This paper promotes the importance of the battered women's movement's work in coalition with other movements and systems. It argues that a 'culture of advocacy' characterized by an "us vs. them" frame of mind, combined with hierarchical organizational structures, may preclude necessary collaboration to end violence against women. The paper describes deep ecology (a philosophy of interconnectedness) and its relevance to how advocates approach system and policy work. Advocates will find this paper helpful to spur dialogue and action on how working on one's self and working internally is interconnected to work with/on systems.
- The Culture of Advocacy in the Contemporary Battered Women's Movement - Includes a brief history of the movement's evolution, the development of organizations and agencies, and challenges to working in coalition.
- Critique of the Culture of Advocacy - Discusses barriers caused by fragmentation of social justice movements, "us" versus "them" issues, and considerations regarding interlocking systems of oppression.
- Transforming the Culture of Battered Women's Movement Advocacy - Suggests a framework for collaborative advocacy, noting that self-transformation is critical for creating social change.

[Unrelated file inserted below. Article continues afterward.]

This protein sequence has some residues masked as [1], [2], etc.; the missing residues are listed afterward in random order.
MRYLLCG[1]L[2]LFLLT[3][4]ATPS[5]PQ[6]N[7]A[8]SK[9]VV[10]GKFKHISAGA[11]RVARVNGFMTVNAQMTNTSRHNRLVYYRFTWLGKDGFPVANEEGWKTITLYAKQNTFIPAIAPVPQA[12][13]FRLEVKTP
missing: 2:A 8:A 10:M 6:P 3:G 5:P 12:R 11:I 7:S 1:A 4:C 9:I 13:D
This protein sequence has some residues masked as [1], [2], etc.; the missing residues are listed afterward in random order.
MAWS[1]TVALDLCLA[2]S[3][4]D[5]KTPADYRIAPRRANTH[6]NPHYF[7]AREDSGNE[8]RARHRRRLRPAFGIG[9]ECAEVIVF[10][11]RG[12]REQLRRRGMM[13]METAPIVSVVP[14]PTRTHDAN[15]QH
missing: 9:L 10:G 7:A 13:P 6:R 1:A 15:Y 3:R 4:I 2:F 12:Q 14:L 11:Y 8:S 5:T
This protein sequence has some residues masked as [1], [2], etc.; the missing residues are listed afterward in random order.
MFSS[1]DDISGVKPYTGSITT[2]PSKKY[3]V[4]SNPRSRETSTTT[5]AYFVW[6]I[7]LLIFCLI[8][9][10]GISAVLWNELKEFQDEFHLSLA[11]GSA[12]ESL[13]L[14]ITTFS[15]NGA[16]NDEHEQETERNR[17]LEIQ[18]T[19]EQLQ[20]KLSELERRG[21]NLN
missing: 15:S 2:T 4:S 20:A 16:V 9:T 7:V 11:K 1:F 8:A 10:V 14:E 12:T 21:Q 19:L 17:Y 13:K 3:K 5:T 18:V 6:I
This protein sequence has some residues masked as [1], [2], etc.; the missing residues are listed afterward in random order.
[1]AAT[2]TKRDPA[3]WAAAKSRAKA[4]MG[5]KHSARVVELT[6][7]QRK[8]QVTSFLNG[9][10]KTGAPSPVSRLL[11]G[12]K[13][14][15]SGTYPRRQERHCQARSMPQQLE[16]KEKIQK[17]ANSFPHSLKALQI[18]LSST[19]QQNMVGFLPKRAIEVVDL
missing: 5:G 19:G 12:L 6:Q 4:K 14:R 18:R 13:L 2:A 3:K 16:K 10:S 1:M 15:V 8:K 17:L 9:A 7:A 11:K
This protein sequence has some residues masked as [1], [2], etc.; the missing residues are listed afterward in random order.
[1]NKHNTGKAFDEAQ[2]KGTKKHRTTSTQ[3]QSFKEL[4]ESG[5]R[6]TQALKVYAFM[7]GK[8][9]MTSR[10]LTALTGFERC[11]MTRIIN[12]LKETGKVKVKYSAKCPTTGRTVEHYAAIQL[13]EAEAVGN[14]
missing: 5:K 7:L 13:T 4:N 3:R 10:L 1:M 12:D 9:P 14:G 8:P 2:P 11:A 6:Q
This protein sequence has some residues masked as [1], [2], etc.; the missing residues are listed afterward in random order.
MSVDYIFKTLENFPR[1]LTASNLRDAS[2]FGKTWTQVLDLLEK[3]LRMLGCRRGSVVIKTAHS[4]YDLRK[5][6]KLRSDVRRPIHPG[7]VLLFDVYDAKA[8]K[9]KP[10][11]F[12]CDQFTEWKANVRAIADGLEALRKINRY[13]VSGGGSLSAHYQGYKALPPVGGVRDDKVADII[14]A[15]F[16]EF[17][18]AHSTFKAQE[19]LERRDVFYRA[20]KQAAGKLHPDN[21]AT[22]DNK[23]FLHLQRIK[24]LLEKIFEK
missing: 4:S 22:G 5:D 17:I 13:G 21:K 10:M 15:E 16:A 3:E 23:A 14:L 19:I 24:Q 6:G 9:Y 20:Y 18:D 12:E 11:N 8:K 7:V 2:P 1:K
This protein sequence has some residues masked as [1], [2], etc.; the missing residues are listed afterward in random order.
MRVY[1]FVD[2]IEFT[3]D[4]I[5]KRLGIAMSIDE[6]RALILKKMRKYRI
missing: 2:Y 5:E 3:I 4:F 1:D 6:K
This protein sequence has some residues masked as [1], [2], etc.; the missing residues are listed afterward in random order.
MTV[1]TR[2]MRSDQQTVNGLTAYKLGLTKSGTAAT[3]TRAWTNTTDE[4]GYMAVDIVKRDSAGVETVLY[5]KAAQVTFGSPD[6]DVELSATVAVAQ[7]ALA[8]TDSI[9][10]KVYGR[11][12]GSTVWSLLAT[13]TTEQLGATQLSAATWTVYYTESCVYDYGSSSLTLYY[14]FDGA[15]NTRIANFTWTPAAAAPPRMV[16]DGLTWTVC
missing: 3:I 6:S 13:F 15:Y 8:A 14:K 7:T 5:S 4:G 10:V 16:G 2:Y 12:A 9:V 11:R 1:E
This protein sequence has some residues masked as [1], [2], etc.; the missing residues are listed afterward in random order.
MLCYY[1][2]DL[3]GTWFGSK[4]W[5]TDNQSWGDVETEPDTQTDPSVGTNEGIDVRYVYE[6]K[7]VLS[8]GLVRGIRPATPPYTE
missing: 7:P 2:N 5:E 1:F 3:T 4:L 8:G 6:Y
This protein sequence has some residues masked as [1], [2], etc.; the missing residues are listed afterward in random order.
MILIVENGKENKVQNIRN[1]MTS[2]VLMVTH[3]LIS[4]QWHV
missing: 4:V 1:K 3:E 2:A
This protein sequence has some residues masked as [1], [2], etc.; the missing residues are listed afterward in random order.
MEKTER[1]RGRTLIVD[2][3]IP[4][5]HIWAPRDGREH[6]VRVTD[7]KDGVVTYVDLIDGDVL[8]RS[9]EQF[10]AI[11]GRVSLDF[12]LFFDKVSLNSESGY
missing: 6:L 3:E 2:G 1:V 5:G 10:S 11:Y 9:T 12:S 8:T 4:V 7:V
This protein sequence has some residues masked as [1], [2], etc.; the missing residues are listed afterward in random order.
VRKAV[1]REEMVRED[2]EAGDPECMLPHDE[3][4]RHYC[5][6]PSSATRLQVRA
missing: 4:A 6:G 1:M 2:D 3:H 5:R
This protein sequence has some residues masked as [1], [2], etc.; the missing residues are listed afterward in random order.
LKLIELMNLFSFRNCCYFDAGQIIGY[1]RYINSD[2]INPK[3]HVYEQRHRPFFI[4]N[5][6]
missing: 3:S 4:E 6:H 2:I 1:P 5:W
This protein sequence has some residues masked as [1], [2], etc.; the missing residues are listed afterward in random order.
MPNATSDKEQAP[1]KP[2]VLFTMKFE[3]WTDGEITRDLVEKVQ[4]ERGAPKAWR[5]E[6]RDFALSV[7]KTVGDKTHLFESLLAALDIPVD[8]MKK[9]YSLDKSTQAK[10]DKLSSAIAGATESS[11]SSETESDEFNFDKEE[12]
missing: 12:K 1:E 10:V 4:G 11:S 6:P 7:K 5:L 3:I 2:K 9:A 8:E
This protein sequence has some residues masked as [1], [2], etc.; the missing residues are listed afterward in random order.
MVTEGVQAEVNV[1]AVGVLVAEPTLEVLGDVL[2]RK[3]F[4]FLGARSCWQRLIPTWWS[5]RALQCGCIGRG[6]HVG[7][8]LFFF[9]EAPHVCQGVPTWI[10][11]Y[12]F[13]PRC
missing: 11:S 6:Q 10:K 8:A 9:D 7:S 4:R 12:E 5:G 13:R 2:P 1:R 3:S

Excerpt: "The strengths of the movement have been its commitment to address multiple oppressions, feminist practices of grassroots organizing and egalitarianism. The barriers stem from a romance with identity politics and an attachment to false constructs such as 'advocates' versus 'the system' and 'us' versus 'them.' The ability to work in coalition with other movements and systems, such as anti-poverty groups and welfare systems, is an important indicaor of whether a movement is on the path to acheiving social and economic justice. To acheive these ends it is necessary for battered women's advocates and other practitioners working with victims of domestic violence to develop skills to address the 'multiple and interlocking systems of oppression' and stand in solidarity with a diversity of oppressed persons, advocates, perpetrators and systems."